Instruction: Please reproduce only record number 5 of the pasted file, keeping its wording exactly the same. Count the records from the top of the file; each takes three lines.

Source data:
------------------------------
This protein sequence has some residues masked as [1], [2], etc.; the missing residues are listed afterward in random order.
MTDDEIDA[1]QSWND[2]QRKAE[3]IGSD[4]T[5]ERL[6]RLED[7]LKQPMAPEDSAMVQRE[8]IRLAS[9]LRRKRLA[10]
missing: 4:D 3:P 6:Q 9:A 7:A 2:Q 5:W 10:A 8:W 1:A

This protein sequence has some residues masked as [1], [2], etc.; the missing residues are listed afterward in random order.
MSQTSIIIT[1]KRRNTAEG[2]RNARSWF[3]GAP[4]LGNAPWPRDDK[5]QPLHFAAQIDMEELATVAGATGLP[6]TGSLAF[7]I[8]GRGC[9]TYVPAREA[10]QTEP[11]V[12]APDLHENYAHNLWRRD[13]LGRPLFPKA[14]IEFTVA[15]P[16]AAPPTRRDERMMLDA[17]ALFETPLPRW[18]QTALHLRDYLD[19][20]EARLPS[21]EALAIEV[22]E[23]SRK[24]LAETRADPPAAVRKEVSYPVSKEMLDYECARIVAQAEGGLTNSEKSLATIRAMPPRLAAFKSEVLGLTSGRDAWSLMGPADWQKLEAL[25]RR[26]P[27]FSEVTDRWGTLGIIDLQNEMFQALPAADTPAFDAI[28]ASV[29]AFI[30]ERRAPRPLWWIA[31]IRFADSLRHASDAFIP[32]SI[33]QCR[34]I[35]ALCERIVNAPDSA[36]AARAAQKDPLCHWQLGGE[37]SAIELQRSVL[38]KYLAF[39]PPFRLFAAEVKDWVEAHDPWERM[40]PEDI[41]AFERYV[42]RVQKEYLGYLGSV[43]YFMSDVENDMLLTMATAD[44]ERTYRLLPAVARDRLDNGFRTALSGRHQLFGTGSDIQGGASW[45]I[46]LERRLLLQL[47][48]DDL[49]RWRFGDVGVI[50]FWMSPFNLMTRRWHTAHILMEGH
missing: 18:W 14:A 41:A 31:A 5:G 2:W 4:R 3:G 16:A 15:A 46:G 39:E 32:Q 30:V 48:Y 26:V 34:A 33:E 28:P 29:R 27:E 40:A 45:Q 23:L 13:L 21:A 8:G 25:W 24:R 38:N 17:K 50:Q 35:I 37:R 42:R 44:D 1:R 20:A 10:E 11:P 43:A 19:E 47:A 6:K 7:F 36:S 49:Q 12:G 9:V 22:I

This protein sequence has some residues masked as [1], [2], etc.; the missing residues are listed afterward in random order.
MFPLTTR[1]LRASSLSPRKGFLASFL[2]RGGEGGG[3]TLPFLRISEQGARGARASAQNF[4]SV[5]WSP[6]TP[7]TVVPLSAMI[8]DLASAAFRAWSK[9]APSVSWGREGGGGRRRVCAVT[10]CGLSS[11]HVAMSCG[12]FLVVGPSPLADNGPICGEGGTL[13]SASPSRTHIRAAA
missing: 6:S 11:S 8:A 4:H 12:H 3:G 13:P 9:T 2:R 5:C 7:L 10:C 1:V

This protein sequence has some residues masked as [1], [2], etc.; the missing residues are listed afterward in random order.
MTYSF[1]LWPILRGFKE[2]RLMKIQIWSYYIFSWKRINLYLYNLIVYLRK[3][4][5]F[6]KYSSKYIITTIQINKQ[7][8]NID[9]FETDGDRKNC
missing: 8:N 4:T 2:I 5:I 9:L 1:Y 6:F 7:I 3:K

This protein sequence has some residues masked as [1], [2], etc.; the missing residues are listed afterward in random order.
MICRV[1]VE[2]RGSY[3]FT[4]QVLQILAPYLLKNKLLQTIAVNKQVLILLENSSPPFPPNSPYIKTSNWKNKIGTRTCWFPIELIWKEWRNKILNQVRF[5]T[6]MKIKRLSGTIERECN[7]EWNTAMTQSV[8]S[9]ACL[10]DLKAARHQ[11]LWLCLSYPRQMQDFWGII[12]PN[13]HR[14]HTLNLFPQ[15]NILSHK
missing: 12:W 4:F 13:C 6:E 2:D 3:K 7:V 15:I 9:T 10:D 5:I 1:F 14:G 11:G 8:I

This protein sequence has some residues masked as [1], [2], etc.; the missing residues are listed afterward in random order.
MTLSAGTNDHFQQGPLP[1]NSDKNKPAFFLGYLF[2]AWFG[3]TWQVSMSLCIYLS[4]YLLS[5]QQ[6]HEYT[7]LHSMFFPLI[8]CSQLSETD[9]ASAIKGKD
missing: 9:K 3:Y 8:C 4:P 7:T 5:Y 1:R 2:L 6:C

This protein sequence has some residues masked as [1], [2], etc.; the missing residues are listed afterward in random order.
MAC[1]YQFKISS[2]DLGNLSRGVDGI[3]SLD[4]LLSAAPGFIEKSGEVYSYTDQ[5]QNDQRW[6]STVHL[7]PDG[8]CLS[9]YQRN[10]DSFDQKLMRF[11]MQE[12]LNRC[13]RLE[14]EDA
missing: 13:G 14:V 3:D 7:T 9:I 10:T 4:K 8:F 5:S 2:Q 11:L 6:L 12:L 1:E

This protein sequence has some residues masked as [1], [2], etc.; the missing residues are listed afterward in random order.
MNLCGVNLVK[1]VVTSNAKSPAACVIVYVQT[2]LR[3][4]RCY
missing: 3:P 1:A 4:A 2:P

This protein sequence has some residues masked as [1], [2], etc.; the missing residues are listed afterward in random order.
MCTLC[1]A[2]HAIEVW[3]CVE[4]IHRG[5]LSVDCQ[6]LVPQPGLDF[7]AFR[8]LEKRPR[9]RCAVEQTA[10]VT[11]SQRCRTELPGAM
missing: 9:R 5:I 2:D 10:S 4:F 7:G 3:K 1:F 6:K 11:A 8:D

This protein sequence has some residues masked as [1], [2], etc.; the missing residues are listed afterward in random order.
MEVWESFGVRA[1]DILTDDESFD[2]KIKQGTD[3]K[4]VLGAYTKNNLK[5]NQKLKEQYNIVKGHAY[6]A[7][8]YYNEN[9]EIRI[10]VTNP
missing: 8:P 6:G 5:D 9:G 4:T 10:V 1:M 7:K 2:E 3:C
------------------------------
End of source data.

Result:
This protein sequence has some residues masked as [1], [2], etc.; the missing residues are listed afterward in random order.
MICRV[1]VE[2]RGSY[3]FT[4]QVLQILAPYLLKNKLLQTIAVNKQVLILLENSSPPFPPNSPYIKTSNWKNKIGTRTCWFPIELIWKEWRNKILNQVRF[5]T[6]MKIKRLSGTIERECN[7]EWNTAMTQSV[8]S[9]ACL[10]DLKAARHQ[11]LWLCLSYPRQMQDFWGII[12]PN[13]HR[14]HTLNLFPQ[15]NILSHK
missing: 12:W 4:F 13:C 6:E 2:D 3:K 7:V 15:I 9:T 10:D 5:I 1:F 14:G 11:G 8:I